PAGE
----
FRHD 2280 Lecture Notes - Lecture 5: Margaret Mead, Individualism, Acculturation

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Lecture 5: Cultural Beliefs
Margaret Mead
How is adolescent influenced? By socialization and cultural influence. Margaret Mead went in 1925/26
to Samoa. Her most famous work was Coming of Age in Samoa. Noted that the gender roles were very different
in Samoa compared to Westerners. Seemed like a lot of support for nurture. Adolescent for girls was a much
less stressful time. In Samoa for females worth as a marriage partner was centered more around work ethic than
virginity. Also talked that adolescents in general were more comfortable about their maturing body in Samoa.
About 5 years after she died, Freedman wrote a book that trashed her work. Research methods were not up to
par, but unclear.
What are Cultural Beliefs?
Beliefs in a culture about what is right and what is wrong. But have to be specific about what culture
you are talking about. Often stereotypes are incomplete. There are many parts to what is important in life.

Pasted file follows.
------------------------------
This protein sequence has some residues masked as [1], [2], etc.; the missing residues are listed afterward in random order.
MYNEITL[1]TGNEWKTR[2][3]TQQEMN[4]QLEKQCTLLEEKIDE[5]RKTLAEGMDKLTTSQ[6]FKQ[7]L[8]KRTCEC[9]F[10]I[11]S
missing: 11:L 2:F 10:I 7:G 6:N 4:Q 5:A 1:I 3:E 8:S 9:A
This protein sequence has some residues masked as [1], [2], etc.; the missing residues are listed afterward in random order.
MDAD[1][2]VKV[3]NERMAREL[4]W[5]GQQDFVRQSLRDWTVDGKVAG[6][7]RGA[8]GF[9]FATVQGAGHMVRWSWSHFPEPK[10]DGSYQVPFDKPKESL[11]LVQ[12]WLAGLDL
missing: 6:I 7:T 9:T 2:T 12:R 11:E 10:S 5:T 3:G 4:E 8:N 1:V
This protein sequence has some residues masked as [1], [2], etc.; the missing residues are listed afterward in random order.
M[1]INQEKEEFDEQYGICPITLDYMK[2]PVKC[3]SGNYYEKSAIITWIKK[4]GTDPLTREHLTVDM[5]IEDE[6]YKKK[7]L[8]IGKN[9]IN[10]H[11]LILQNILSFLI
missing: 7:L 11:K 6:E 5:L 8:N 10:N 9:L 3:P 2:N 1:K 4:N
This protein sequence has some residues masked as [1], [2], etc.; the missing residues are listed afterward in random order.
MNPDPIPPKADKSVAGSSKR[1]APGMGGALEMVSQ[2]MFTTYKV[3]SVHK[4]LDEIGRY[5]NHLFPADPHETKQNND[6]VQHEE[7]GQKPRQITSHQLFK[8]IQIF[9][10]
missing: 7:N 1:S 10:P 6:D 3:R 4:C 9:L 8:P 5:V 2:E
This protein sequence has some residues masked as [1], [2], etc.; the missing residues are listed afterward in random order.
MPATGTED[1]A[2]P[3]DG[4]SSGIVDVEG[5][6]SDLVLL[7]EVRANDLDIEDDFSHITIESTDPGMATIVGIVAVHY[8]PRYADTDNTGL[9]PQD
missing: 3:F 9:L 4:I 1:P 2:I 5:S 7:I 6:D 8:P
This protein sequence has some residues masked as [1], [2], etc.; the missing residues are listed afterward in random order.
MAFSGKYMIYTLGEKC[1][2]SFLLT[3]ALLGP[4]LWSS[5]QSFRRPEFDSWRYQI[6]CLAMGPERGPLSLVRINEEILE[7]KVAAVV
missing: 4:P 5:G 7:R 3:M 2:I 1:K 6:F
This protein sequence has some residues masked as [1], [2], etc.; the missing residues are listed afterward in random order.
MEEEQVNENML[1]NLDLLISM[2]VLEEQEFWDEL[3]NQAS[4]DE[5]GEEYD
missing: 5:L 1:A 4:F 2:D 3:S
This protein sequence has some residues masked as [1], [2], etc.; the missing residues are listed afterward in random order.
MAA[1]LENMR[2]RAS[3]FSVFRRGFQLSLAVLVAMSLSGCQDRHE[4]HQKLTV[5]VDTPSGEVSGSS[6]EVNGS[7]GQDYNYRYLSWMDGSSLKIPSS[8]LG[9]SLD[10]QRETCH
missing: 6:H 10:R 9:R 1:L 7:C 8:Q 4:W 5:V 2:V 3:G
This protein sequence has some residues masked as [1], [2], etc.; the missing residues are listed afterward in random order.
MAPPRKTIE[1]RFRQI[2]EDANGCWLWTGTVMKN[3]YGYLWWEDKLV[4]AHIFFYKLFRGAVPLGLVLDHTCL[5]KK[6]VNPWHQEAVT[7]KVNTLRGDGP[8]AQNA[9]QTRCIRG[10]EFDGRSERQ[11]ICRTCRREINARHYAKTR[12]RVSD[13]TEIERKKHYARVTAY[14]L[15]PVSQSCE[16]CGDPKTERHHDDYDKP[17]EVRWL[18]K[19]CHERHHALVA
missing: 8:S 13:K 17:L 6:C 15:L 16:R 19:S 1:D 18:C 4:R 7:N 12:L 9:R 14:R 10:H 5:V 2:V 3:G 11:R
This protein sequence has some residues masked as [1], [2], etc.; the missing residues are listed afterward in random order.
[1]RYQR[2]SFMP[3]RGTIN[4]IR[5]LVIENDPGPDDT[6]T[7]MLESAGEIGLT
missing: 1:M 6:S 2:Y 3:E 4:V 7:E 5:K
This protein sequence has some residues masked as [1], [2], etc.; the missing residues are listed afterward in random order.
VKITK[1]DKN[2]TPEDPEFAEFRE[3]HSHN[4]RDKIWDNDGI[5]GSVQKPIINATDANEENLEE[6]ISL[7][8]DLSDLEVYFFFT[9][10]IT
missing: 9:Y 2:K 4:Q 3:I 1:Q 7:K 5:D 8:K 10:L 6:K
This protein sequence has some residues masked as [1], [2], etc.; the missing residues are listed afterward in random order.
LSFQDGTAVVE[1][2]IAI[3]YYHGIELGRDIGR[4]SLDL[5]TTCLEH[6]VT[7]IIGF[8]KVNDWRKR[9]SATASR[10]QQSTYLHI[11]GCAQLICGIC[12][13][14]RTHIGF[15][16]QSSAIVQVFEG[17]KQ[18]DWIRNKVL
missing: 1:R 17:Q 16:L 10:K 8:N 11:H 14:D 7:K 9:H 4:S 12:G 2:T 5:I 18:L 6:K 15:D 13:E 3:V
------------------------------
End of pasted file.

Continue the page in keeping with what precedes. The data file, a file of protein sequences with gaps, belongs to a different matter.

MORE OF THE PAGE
Where we place the value depends on one's culture. Symbolic inheritance is the set of ideas and understandings,
both implicit and explicit about persons, society, nature and divinity that serve as a guide to life in a particular
culture. It is expressed symbolically through stories, songs, rituals, sacred objects and sacred places. In our
Western culture, achievement and autonomy are very important.
Roles and Cultural Beliefs
There is status, behaviour and expectations that we associate with roles, like being a university student.
Also other roles, like gender roles that show the difference between males and females. How we socialize
adolescents to be male and female. There are three aspects of socialization: the process by which we acquire
these behaviours and beliefs, which include self-regulation, role preparation, and sources of meaning. Self
regulation is how we control ourselves, which is encouraged from childhood through adolescence. Role
preparation is the outcome of socialization that prepares us for occupational roles, gender roles, and family
roles, or preparation from institutions. Sources of meaning are the ideas and beliefs about what is important and
what has meaning.
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